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Austin Adventure

Day 1:  Lake Travis to Granger Lake

            And what an adventure it was getting here!  The Lord was faithful, though:  one of the songs I happened to catch while channel-surfing was that rollicking one we sang periodically at Tierrasanta Lutheran Church, reciting God’s promise to be with us when we go through the waters, and that the fires would not consume us!  I didn’t make the connection until later, but going through Austin was certainly a “deep water” (ironically, San Antonio wasn’t all that bad this time, and even if I had taken that other loop, it would have dumped me in the thick of the traffic, anyway)!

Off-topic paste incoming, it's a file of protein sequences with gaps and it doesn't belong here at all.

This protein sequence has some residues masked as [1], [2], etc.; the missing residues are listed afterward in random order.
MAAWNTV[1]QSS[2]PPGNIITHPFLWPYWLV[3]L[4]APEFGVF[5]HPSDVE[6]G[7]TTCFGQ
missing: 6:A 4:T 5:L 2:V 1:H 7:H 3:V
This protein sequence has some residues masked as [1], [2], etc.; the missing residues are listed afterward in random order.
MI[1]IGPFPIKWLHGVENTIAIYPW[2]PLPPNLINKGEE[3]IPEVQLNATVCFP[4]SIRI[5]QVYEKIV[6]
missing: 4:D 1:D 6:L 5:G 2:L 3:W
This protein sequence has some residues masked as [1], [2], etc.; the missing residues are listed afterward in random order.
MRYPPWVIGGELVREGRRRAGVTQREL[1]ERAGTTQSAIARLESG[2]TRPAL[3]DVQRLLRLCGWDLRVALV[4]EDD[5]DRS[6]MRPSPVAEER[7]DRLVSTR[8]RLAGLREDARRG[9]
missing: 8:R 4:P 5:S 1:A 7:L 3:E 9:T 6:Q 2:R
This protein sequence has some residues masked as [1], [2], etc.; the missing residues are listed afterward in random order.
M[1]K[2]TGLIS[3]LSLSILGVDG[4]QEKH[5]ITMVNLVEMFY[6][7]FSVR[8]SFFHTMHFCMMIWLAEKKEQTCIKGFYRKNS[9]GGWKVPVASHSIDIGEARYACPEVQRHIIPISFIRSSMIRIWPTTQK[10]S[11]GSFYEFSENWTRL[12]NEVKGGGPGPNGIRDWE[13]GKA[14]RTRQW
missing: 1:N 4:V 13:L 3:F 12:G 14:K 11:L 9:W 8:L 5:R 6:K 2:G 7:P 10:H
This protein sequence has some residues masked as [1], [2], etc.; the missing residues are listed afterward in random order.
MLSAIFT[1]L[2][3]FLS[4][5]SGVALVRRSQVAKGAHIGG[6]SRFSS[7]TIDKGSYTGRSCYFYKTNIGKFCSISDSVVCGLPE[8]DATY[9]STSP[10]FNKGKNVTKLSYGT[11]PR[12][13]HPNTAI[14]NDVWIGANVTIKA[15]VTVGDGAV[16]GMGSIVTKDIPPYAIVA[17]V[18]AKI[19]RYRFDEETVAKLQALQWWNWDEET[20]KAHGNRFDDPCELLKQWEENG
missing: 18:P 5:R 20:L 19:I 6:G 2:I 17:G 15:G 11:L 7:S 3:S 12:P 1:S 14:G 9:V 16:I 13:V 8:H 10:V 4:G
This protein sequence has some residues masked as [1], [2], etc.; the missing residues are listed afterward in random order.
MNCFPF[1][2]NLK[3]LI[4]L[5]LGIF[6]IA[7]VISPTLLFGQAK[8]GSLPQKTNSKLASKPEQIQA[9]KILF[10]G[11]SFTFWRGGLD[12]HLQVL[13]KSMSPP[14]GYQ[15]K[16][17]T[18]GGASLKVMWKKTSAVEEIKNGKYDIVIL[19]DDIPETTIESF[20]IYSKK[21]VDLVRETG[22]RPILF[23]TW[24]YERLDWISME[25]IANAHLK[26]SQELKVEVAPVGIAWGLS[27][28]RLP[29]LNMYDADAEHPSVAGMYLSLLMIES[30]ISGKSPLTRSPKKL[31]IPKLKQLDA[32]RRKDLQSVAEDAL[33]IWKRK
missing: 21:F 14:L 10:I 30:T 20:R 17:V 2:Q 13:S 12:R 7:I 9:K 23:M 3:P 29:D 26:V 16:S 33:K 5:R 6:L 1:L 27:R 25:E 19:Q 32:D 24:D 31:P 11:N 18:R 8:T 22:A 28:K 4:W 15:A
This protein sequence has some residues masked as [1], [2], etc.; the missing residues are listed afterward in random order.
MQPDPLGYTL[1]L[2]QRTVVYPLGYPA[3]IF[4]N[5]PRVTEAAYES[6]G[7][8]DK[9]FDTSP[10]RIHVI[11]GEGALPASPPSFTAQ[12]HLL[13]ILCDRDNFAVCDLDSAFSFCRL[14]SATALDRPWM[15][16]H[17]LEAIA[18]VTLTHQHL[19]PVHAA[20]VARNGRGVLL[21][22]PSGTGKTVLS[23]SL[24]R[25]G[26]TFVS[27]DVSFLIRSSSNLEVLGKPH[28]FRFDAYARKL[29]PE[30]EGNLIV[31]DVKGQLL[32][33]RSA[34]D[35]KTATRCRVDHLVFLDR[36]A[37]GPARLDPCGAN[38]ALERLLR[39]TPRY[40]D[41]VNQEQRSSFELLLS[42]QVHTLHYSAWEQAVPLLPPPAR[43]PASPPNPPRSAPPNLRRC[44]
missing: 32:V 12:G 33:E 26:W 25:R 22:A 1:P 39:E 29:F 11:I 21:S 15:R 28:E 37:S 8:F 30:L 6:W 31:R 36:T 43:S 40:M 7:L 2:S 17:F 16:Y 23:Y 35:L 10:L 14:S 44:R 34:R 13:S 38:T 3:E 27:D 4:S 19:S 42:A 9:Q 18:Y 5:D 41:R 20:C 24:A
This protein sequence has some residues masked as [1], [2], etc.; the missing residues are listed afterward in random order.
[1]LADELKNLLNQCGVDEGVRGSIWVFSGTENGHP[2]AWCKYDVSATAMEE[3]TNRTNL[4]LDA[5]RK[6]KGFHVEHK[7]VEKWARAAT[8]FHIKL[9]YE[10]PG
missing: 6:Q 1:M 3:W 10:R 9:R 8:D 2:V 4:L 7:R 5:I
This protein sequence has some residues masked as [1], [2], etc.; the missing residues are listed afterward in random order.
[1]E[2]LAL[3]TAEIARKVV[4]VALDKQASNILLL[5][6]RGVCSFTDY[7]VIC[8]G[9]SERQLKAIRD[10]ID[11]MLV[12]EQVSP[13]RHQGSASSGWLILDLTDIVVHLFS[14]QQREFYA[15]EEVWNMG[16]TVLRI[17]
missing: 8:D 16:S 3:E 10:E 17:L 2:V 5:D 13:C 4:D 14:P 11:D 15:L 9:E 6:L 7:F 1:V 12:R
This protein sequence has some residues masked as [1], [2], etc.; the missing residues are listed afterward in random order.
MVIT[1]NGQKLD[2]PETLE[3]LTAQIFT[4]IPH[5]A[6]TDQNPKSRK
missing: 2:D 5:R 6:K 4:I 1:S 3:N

MapQuest was pretty good:  it turned out to be almost a six hour drive on the nose!  Got up at five, got the laundry started after the morning routine, and while that was going the Lord suggested I get the car filled up and the ice in the cooler, so that was taken care of, and I got the bills sent off as well, so we ended up taking off about 9:30 actually.  Surprisingly had some decent birds for the list along the drive, the best probably being the White-tailed Hawk going up 281.  The Golden-fronted Woodpecker heard while I was packing the car will be the only one, undoubtedly!  My friend Joan’s soothing CD that she gave me for Christmas is great, only I was a little nonplussed with myself that I didn’t recognize the House Finch in the opening! L  Guess that was a good application of the sermon this one guy was preaching about humbling ourselves, that if we really want to be used in the Kingdom of God, we really need to do that.  That’s a good word for me; he even brought up the point that we are to be child-like, but in the sense of depending on God for our needs, not being whiny and pouting!  I liked that illustration!